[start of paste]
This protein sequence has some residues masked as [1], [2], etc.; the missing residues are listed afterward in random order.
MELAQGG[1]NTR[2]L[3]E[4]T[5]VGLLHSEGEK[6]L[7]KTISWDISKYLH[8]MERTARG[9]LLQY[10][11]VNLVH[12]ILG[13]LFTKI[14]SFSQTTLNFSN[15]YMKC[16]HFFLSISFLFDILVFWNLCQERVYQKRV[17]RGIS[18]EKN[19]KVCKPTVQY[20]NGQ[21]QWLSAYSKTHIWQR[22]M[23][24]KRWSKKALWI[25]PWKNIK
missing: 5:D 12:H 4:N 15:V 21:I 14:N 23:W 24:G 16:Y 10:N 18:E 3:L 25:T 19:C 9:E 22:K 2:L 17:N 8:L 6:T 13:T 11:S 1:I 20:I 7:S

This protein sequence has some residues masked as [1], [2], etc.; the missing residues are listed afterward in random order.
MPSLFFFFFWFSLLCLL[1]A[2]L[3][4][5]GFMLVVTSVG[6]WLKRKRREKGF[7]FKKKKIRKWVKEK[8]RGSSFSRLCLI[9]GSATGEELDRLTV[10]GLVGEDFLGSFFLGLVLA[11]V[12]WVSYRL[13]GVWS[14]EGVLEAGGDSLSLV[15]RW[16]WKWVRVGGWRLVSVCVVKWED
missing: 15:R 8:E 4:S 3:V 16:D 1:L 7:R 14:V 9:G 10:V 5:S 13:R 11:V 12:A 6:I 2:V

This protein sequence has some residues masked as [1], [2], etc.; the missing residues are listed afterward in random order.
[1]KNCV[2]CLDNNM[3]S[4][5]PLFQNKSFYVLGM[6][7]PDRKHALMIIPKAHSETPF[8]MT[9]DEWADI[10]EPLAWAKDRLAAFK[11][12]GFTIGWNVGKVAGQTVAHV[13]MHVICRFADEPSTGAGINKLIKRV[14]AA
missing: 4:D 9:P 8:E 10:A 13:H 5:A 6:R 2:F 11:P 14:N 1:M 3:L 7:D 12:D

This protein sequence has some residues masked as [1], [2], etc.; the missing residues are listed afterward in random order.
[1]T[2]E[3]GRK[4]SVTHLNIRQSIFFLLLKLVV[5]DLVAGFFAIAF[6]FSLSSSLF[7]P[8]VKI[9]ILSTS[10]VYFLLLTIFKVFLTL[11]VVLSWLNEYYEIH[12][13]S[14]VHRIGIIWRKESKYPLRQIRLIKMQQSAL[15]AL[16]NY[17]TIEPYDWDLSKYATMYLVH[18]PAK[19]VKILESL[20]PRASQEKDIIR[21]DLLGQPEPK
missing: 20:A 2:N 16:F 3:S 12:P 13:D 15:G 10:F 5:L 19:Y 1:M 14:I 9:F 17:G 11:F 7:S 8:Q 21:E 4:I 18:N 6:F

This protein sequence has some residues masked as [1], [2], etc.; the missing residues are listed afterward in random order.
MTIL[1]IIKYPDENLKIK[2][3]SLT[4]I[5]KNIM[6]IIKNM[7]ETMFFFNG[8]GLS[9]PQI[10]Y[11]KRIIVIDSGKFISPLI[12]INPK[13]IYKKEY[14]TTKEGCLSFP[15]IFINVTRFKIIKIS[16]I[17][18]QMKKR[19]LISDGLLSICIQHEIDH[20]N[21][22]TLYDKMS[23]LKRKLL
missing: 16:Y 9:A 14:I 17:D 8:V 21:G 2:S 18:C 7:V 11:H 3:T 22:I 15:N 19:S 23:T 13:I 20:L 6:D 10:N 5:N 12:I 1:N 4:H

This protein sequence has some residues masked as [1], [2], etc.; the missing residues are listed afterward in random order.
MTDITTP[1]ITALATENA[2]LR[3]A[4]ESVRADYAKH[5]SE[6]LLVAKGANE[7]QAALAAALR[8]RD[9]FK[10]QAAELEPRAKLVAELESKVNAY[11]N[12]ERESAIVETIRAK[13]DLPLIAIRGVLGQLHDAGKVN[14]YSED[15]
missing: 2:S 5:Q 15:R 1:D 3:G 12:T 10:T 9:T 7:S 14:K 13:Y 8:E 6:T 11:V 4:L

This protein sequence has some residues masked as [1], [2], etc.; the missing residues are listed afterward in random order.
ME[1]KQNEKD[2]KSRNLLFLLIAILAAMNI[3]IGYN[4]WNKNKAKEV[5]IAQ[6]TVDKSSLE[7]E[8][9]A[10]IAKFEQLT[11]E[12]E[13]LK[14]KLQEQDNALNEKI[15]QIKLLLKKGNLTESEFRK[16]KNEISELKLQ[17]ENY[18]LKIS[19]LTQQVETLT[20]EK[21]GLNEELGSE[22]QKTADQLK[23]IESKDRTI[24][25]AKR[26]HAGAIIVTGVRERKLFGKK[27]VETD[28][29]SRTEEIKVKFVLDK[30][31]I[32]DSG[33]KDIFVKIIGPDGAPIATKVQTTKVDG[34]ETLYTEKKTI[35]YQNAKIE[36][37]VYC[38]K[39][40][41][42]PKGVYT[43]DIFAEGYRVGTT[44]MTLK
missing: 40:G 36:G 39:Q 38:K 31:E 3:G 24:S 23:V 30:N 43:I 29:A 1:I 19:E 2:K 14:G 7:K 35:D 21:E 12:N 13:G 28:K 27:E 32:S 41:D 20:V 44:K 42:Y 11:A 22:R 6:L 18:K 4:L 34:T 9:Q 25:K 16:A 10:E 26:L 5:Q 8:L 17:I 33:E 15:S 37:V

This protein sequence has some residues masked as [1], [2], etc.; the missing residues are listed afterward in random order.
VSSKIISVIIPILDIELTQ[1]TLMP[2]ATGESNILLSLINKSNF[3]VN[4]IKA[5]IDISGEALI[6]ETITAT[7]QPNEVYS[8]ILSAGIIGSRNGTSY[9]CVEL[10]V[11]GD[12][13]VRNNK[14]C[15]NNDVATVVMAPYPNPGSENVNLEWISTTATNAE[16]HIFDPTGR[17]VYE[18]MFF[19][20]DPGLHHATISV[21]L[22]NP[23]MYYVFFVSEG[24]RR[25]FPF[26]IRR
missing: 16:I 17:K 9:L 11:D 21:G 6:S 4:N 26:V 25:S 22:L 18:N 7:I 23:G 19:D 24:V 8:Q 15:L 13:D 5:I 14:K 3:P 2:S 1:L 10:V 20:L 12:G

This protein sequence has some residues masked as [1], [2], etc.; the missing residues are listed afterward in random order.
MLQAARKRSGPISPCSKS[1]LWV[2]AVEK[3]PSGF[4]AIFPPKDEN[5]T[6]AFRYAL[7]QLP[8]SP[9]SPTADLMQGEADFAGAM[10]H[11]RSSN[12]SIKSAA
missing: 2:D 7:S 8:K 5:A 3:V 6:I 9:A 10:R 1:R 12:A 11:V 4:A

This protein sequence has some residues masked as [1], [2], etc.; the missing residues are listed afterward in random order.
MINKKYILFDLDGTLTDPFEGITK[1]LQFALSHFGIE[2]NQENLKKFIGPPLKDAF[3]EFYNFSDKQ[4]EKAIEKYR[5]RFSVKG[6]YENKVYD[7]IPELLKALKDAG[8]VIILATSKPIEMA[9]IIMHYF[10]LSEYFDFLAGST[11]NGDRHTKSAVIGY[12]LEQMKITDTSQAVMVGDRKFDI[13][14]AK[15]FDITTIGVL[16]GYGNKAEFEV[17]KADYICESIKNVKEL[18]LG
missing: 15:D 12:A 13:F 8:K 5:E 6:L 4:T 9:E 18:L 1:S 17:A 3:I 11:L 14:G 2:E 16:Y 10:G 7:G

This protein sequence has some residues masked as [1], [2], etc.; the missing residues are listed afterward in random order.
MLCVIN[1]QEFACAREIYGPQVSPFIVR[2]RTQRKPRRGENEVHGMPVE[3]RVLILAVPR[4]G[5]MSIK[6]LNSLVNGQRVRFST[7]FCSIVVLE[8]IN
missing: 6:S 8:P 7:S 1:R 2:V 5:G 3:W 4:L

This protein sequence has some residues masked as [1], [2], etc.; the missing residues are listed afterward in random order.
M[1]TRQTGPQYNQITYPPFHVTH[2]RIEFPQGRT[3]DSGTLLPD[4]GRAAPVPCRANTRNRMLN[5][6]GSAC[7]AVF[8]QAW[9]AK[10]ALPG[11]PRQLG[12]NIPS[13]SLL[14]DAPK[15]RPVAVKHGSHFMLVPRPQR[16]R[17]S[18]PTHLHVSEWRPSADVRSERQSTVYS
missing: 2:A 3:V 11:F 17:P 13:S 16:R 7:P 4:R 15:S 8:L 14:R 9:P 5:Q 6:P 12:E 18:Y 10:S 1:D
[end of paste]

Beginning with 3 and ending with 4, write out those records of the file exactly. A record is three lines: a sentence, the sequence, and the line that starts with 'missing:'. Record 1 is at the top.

This protein sequence has some residues masked as [1], [2], etc.; the missing residues are listed afterward in random order.
[1]KNCV[2]CLDNNM[3]S[4][5]PLFQNKSFYVLGM[6][7]PDRKHALMIIPKAHSETPF[8]MT[9]DEWADI[10]EPLAWAKDRLAAFK[11][12]GFTIGWNVGKVAGQTVAHV[13]MHVICRFADEPSTGAGINKLIKRV[14]AA
missing: 4:D 9:P 8:E 10:A 13:H 5:A 6:R 2:F 11:P 14:N 1:M 3:L 7:D 12:D

This protein sequence has some residues masked as [1], [2], etc.; the missing residues are listed afterward in random order.
[1]T[2]E[3]GRK[4]SVTHLNIRQSIFFLLLKLVV[5]DLVAGFFAIAF[6]FSLSSSLF[7]P[8]VKI[9]ILSTS[10]VYFLLLTIFKVFLTL[11]VVLSWLNEYYEIH[12][13]S[14]VHRIGIIWRKESKYPLRQIRLIKMQQSAL[15]AL[16]NY[17]TIEPYDWDLSKYATMYLVH[18]PAK[19]VKILESL[20]PRASQEKDIIR[21]DLLGQPEPK
missing: 20:A 2:N 16:F 3:S 12:P 13:D 15:G 10:F 5:L 19:Y 1:M 14:I 9:F 17:G 11:F 7:S 8:Q 21:E 4:I 18:N 6:F